Parents seem somewhat bashful to ask me if it’s okay that their child is shy in front of others. Shyness is a common issue for parents and children. This week let me try not to shy away from the topic but provide some information about it.
First, shy children do not lack the skills to make and maintain friendships. They just have trouble with the initial contact and entering groups.
If your child is shy, don’t label them as shy because it can become a self-fulfilling prophecy. If your child thinks you are anxious about their being shy, they will be tense about interacting. They could end up withdrawing more and more from social situations.
Look for positive ways to shape attitude. Talk with your child about their appearing shy when interacting with others. If being shy is not bothering your child, then leave the problem alone and it will likely resolve by itself.
If it does bother your child, talk about what would make things more comfortable in social situations. Practice with your child as to what to say when meeting someone new. Help your child get into a conversation with others as you drive a group of kids to a practice. You can also make your home an inviting place for kids to come over and play. Don’t push, but ease your child gradually into these new conversations and situations.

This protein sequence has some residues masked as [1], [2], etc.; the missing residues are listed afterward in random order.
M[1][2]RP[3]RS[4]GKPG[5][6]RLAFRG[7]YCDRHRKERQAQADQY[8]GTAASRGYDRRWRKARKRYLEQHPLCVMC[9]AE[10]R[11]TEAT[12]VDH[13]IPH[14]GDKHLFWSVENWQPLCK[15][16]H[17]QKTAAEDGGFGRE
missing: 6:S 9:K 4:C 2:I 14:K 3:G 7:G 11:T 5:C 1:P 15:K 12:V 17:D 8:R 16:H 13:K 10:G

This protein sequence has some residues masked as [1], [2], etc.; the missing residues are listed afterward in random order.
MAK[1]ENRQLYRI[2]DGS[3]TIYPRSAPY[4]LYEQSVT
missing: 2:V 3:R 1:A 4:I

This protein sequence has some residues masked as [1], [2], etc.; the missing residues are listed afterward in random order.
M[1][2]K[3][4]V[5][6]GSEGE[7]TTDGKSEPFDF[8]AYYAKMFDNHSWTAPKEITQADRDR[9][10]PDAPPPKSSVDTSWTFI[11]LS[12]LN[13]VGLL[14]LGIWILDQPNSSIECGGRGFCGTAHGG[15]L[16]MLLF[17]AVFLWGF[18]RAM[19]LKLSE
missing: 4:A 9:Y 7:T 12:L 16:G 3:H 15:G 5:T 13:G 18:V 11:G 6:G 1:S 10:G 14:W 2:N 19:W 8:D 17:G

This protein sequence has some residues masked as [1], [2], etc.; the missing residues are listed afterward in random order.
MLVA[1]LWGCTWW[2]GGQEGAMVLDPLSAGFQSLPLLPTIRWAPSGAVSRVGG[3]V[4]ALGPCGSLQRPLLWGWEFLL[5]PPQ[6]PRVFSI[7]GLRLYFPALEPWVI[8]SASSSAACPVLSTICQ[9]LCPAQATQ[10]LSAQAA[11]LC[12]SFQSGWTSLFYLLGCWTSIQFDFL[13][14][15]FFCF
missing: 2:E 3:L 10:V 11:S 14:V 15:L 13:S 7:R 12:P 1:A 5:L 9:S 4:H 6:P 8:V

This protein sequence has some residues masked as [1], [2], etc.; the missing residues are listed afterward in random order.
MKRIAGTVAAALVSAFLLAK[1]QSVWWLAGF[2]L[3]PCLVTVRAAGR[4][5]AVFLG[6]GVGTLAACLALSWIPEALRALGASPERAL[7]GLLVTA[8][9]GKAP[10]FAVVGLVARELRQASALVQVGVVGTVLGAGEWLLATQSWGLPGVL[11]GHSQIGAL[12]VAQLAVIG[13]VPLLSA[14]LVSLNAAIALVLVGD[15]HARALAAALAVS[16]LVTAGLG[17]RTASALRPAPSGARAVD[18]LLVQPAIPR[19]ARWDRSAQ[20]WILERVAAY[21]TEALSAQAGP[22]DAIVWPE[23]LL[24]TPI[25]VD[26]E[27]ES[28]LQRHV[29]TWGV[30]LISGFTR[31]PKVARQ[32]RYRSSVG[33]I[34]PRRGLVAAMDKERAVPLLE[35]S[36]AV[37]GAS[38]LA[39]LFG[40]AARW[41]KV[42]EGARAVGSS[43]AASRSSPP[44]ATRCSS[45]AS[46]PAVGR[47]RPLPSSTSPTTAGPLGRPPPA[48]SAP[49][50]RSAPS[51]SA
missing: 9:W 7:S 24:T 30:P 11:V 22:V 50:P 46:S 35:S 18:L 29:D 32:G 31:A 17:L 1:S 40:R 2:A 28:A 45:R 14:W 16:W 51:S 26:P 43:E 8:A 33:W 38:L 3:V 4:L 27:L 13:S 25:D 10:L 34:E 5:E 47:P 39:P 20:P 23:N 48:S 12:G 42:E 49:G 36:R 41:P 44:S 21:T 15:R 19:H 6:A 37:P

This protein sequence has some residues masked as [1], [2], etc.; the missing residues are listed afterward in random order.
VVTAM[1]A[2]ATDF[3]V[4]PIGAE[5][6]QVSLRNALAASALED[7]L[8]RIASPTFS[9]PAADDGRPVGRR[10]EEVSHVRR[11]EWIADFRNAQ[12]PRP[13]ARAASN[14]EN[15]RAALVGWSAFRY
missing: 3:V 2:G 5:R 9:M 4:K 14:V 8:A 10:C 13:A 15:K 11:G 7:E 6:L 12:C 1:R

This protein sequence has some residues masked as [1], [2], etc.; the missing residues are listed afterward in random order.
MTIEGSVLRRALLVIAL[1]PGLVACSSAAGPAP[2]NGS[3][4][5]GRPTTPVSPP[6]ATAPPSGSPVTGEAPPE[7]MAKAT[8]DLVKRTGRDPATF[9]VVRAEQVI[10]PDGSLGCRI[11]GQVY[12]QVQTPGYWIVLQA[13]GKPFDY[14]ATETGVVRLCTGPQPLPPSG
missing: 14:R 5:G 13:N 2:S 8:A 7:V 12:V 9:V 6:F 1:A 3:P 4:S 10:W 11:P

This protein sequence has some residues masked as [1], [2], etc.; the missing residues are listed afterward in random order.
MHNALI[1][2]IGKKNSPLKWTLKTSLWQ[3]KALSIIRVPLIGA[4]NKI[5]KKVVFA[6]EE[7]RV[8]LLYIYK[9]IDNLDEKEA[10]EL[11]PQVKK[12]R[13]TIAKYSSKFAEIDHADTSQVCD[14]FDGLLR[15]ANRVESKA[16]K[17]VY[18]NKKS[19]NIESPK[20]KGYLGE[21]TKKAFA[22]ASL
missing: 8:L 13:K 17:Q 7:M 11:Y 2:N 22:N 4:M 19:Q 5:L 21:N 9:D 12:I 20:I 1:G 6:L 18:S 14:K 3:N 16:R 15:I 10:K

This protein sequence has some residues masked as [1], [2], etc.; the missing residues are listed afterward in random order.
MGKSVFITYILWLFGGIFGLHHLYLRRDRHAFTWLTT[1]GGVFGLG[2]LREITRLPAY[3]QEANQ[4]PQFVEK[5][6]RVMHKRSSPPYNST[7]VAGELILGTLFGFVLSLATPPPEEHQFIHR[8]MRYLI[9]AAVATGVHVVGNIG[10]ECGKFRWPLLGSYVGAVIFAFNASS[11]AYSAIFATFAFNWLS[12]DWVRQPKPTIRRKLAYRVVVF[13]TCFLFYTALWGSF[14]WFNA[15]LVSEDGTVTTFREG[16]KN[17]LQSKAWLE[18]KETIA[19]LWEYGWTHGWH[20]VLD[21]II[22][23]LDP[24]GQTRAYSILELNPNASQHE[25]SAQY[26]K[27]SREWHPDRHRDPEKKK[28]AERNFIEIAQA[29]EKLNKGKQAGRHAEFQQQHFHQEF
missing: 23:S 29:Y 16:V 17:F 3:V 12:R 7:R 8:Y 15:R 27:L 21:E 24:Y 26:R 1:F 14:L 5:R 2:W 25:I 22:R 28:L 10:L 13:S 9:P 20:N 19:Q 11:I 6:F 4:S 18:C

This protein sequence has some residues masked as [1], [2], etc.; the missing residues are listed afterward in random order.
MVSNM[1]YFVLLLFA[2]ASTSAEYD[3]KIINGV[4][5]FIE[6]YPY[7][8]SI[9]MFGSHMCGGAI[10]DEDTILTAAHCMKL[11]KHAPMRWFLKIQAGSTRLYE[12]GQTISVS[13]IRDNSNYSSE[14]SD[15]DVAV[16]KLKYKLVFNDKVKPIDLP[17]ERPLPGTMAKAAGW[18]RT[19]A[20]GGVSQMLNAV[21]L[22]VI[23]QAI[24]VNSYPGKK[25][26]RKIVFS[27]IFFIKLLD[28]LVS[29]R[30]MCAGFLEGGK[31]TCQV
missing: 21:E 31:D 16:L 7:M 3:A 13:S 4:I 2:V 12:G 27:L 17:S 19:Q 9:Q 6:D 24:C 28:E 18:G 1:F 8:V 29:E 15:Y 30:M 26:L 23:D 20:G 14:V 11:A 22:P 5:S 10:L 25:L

Remember to work on building your child’s self-esteem, since a poor self-image is often responsible for shyness. Praise your child when they do handle an unfamiliar situation. Sometimes it helps to talk about how you as a parent overcame being shy at one time in the past.
Here’s another idea: have your child care for a pet or child a few years younger. This can make them feel needed, will often boost confidence, and can help with the shyness.
If the shyness becomes a noticeable problem, talk to your child’s health care professional and/or a counselor for further advice. This is especially important if your child appears isolated, depressed or withdrawn. Usually shyness disappears over time as your child gets more accustomed to social settings.
Hopefully tips like these will help you and your child to not be bashful when overcoming this common childhood problem.
Lewis First, MD, is chief of Pediatrics at The University of Vermont Children’s Hospital and chair of the Department of Pediatrics at the Robert Larner, M.D. College of Medicine at the University of Vermont. You can also catch “First with Kids” weekly on WOKO 98.9FM and MyNBC 5, or visit the “First with Kids” video archives at www.UVMHealth.org/MedCenterFirstWithKids.